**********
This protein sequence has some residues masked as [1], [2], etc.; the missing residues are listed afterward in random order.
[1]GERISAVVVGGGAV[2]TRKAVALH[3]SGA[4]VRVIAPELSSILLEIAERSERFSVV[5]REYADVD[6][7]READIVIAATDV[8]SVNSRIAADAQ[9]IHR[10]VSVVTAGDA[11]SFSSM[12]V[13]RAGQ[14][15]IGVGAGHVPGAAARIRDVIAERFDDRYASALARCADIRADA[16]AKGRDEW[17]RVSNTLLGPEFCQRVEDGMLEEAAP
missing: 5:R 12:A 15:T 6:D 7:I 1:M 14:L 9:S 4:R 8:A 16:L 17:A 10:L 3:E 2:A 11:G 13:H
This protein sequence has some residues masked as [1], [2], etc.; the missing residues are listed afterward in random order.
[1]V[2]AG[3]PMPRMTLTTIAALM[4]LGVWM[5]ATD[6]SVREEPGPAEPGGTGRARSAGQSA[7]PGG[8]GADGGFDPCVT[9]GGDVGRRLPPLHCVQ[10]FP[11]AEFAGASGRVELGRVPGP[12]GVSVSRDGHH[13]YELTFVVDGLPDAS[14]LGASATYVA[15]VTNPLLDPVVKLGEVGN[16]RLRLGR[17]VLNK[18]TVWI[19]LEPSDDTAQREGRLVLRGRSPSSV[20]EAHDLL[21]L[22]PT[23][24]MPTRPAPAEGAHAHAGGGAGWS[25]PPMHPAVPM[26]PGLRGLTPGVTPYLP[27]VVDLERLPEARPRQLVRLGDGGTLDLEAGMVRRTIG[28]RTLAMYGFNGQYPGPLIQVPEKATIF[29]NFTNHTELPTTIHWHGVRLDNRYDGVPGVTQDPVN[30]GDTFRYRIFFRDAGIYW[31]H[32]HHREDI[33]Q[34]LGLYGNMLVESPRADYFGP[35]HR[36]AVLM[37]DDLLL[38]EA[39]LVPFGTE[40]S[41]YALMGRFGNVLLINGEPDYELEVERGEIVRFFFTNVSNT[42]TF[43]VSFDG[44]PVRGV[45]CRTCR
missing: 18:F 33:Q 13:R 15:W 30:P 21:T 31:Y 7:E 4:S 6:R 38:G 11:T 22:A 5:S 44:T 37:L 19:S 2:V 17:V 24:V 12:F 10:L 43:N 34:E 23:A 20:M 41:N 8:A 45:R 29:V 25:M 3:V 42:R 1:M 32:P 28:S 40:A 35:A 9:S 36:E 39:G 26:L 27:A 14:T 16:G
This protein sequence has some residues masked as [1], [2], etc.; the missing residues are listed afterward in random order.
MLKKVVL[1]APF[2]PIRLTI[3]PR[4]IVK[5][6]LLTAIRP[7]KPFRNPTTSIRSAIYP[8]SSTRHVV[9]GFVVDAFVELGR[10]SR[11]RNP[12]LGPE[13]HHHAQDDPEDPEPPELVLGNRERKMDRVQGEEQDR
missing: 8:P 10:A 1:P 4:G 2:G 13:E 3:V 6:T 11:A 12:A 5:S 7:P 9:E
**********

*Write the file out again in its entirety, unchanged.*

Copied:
This protein sequence has some residues masked as [1], [2], etc.; the missing residues are listed afterward in random order.
[1]GERISAVVVGGGAV[2]TRKAVALH[3]SGA[4]VRVIAPELSSILLEIAERSERFSVV[5]REYADVD[6][7]READIVIAATDV[8]SVNSRIAADAQ[9]IHR[10]VSVVTAGDA[11]SFSSM[12]V[13]RAGQ[14][15]IGVGAGHVPGAAARIRDVIAERFDDRYASALARCADIRADA[16]AKGRDEW[17]RVSNTLLGPEFCQRVEDGMLEEAAP
missing: 5:R 12:A 15:T 6:D 7:I 1:M 14:L 9:S 4:R 8:A 16:L 17:A 10:L 3:E 2:A 11:G 13:H
This protein sequence has some residues masked as [1], [2], etc.; the missing residues are listed afterward in random order.
[1]V[2]AG[3]PMPRMTLTTIAALM[4]LGVWM[5]ATD[6]SVREEPGPAEPGGTGRARSAGQSA[7]PGG[8]GADGGFDPCVT[9]GGDVGRRLPPLHCVQ[10]FP[11]AEFAGASGRVELGRVPGP[12]GVSVSRDGHH[13]YELTFVVDGLPDAS[14]LGASATYVA[15]VTNPLLDPVVKLGEVGN[16]RLRLGR[17]VLNK[18]TVWI[19]LEPSDDTAQREGRLVLRGRSPSSV[20]EAHDLL[21]L[22]PT[23][24]MPTRPAPAEGAHAHAGGGAGWS[25]PPMHPAVPM[26]PGLRGLTPGVTPYLP[27]VVDLERLPEARPRQLVRLGDGGTLDLEAGMVRRTIG[28]RTLAMYGFNGQYPGPLIQVPEKATIF[29]NFTNHTELPTTIHWHGVRLDNRYDGVPGVTQDPVN[30]GDTFRYRIFFRDAGIYW[31]H[32]HHREDI[33]Q[34]LGLYGNMLVESPRADYFGP[35]HR[36]AVLM[37]DDLLL[38]EA[39]LVPFGTE[40]S[41]YALMGRFGNVLLINGEPDYELEVERGEIVRFFFTNVSNT[42]TF[43]VSFDG[44]PVRGV[45]CRTCR
missing: 18:F 33:Q 13:R 15:W 30:P 21:T 31:Y 7:E 4:S 6:R 38:G 11:T 22:A 5:S 44:T 37:L 19:S 2:V 17:V 24:V 12:F 10:L 43:N 34:E 23:A 20:M 41:N 8:A 45:R 29:V 25:M 3:V 42:R 1:M 32:P 28:S 40:A 35:A 9:S 36:E 39:G 26:L 27:A 14:T 16:G
This protein sequence has some residues masked as [1], [2], etc.; the missing residues are listed afterward in random order.
MLKKVVL[1]APF[2]PIRLTI[3]PR[4]IVK[5][6]LLTAIRP[7]KPFRNPTTSIRSAIYP[8]SSTRHVV[9]GFVVDAFVELGR[10]SR[11]RNP[12]LGPE[13]HHHAQDDPEDPEPPELVLGNRERKMDRVQGEEQDR
missing: 8:P 10:A 1:P 4:G 2:G 13:E 3:V 6:T 11:A 12:A 5:S 7:P 9:E